Under the principles of competition not only do we seek to increase the
ratio between reward and energy spent getting that reward, but also
would try and avoid strategies that would probably won't bring any
reward at all. Being aggressive is very close to falling foul of these
two principles, unless that is we can get away with it, either by
gaining a massive reward for minimum energy cost or by making it very
costly for our opponent to retaliate.

Cooperation, on the other hand, implies that we try and avoid aggression
because it is not a strategy component of cooperation plus of course we
might jeopardise past energy invest. Cooperation also means that we can
enjoy any rewards due to us in relative peace and relative safety
because others won't be so quick to take such rewards away from us. It
makes more rational sense, therefore, to cooperate because it costs us
less energy and we can enjoy the rewards for much longer.

Spite, at face value, is an irrational strategy because we initiate
aggression knowing full well that we are going to get a payback in kind.
And as a ploy in a competition strategy spite does not make sense
because we are probably going to be worse off in the short term anyway;
the original aggression against us, the cost of energy to be aggressive
now, and the consequence of any reciprocated aggression due to spite.

And as a ploy in a cooperation strategy spite does not make sense
because we know very well what the future holds for us not to mention
that we might be increasing the odds against us by creating a serious
gap in the reward to energy ratio. For example, a good feeling of seeing
our boss embarrassed when we act out of spite but at the cost of losing
our job. Basically cutting our nose despite our face sort of situation.

Under the traditional model of life strategy, spite does not make much
sense. We employ a competitive move to injure ourselves, maybe as much
as we hurt our opponent, and yet we employ a rational process once again
to injure ourselves as much as our opponent.

The question, therefore, we have to ask ourselves is what is going on here?

Maybe the first assumption we make is that we assume that rewards must
somehow be measurable. How do we measure the pleasure and satisfaction
of seeing our enemy embarrassed in public? Spite gives us a satisfaction
that can only be achieved from a well thought out spiteful action. Don't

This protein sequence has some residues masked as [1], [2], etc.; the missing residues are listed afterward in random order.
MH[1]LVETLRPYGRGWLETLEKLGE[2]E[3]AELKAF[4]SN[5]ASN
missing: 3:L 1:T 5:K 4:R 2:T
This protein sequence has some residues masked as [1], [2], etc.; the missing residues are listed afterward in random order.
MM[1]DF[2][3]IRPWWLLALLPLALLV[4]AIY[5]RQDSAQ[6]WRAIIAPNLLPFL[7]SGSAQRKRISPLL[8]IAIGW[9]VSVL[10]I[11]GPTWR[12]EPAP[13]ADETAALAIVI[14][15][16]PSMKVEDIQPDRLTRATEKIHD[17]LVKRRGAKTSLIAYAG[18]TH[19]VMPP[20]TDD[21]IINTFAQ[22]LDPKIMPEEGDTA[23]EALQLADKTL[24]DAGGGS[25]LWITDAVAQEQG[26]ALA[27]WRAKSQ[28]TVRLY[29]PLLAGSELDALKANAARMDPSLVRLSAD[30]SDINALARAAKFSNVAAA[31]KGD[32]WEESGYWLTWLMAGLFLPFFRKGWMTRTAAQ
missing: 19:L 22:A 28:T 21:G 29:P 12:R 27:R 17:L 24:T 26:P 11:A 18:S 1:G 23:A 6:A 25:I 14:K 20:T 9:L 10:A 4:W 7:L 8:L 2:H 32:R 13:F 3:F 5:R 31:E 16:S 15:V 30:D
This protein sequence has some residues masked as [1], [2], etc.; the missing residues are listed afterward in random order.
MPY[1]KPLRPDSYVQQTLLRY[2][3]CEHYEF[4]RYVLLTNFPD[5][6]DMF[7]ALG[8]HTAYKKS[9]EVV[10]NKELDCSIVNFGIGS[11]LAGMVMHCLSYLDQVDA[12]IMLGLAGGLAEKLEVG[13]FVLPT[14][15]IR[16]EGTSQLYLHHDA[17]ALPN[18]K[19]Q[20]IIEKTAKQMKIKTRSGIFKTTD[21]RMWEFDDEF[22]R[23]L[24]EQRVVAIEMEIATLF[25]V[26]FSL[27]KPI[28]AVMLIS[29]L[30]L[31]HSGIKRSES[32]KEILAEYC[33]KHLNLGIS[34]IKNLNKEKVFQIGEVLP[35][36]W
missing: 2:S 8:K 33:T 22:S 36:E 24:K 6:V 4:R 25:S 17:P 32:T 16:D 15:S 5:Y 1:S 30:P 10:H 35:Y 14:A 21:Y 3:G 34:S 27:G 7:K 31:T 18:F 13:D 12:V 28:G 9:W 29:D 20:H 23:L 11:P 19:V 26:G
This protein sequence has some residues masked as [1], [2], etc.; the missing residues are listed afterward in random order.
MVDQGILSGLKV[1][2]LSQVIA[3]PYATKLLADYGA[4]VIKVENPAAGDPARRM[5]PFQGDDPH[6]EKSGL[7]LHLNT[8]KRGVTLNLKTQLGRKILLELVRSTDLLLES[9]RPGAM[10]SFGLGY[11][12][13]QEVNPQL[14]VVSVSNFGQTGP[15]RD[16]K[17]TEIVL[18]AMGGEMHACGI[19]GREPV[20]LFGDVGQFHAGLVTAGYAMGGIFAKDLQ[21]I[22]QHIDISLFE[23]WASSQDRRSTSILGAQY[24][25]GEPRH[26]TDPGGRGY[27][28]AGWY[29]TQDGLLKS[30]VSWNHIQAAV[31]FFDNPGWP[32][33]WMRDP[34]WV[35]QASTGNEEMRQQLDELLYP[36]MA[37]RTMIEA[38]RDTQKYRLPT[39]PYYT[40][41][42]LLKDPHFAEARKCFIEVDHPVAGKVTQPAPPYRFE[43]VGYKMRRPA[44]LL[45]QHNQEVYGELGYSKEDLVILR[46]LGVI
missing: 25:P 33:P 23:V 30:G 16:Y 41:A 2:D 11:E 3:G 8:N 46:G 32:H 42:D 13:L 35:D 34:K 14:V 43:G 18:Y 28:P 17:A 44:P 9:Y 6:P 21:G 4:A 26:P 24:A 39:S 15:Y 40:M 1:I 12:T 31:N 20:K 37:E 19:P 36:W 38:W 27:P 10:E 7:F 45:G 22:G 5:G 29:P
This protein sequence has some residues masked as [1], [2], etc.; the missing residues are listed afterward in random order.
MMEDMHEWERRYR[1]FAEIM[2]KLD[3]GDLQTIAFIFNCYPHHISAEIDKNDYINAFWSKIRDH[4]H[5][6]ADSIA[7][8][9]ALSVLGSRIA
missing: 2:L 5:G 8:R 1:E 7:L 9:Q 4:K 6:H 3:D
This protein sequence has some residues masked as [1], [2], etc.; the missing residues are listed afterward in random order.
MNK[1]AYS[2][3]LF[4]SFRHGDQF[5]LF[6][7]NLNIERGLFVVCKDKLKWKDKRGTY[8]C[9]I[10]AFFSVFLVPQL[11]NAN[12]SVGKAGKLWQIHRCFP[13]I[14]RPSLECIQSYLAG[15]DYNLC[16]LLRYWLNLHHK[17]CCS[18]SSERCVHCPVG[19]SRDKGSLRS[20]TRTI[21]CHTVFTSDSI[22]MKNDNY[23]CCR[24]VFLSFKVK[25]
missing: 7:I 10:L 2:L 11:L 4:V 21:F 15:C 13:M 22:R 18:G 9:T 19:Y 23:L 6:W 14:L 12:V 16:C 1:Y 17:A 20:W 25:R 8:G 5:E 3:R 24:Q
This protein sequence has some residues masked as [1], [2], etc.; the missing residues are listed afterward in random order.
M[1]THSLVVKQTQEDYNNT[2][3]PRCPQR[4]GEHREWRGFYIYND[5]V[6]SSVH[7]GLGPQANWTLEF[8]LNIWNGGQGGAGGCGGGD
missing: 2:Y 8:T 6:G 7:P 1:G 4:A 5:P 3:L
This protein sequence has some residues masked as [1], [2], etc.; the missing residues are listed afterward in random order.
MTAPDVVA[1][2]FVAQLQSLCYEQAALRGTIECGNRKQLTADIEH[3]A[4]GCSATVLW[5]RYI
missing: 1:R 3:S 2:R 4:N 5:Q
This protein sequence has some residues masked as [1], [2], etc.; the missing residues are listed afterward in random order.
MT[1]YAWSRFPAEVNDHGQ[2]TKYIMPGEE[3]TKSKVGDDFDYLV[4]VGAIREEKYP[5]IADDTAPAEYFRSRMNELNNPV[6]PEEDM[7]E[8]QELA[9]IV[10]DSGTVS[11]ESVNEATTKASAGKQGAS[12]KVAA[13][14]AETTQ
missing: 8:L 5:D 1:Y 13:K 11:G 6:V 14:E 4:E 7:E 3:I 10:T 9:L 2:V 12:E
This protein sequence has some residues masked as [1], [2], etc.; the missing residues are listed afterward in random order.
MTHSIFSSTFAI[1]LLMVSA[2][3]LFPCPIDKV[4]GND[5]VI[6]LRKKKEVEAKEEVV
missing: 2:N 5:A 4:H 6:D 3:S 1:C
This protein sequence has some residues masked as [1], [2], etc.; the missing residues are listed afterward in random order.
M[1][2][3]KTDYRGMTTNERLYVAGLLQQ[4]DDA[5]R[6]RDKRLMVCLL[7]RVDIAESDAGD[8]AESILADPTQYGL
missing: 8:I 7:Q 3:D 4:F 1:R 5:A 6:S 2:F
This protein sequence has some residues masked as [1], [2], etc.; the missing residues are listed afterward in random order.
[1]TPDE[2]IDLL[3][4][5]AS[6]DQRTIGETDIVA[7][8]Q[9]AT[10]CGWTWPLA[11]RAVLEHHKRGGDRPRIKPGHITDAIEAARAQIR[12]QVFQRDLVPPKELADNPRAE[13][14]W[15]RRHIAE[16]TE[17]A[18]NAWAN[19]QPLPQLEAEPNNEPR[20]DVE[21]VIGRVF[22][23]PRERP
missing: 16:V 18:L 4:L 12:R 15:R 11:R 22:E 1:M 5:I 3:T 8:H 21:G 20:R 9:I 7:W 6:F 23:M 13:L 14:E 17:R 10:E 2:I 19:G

forget this is not revenge, since revenge does not logically imply we
are the victims of our aggressive act. When we employ spite we might do
on the basis that rewards might not necessarily be measurable. This
already suggests, if accepted, that reward might also be a rational
entity; we can experience it, but we cannot touch it. Maybe the joy of
spite depends on some form of rational pleasure as opposed to empirical

But there is a subtle satisfaction in spite that really rewards our
sense of competitive aggression as well. An aggressive act, for all
intents and purposes, is an intentional act. We might react
instinctively when confronted by fear or a threat, but in a completive
strategy, when we have time to consider the situation, I would suggest
that any action done in this context is done intentionally.
Incidentally, every lioness hunting its prey knows that completive
aggression is intentional.

Thus, spite gives us the pleasure and the satisfaction of having
mustered enough courage to be aggressive in a competitive and aggressive
confrontation. Look a it this way. The reason why we would consider
spite as a viable action is because our aggressor had been successfully
aggressive against us. By definition, therefore, we were the weak party
in an aggressive duel. Spite gives us the please and satisfaction of
being courageous.

In a normal competitive or cooperation strategy we usually have to spend
our energy first before we get the reward. For example, if we challenge
someone to give up the best seat in the cinema which they happen to be
occupying, we have to go through the whole process of stressing
ourselves, get our heart to pump more oxygen to our brain and our
muscles, especially the one we intend to use to punch the unsuspecting